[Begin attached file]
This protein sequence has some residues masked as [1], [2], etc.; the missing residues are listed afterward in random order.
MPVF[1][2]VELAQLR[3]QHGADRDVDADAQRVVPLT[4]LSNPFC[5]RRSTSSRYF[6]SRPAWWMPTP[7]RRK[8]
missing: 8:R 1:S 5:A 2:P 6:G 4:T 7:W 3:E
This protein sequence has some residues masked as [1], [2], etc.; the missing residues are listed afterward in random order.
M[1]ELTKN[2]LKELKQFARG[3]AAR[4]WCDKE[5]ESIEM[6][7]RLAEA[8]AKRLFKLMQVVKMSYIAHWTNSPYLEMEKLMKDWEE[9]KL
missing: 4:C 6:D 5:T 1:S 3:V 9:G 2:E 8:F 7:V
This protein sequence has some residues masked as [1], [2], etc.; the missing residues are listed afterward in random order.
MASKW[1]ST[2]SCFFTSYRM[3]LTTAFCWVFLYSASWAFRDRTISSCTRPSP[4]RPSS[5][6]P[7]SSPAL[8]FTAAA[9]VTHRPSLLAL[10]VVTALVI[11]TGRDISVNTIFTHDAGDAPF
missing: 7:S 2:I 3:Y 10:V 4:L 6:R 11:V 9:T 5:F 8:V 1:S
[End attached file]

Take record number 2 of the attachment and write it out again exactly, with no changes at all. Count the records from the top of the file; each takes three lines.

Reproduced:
This protein sequence has some residues masked as [1], [2], etc.; the missing residues are listed afterward in random order.
M[1]ELTKN[2]LKELKQFARG[3]AAR[4]WCDKE[5]ESIEM[6][7]RLAEA[8]AKRLFKLMQVVKMSYIAHWTNSPYLEMEKLMKDWEE[9]KL
missing: 4:C 6:D 5:T 1:S 3:V 9:G 2:E 8:F 7:V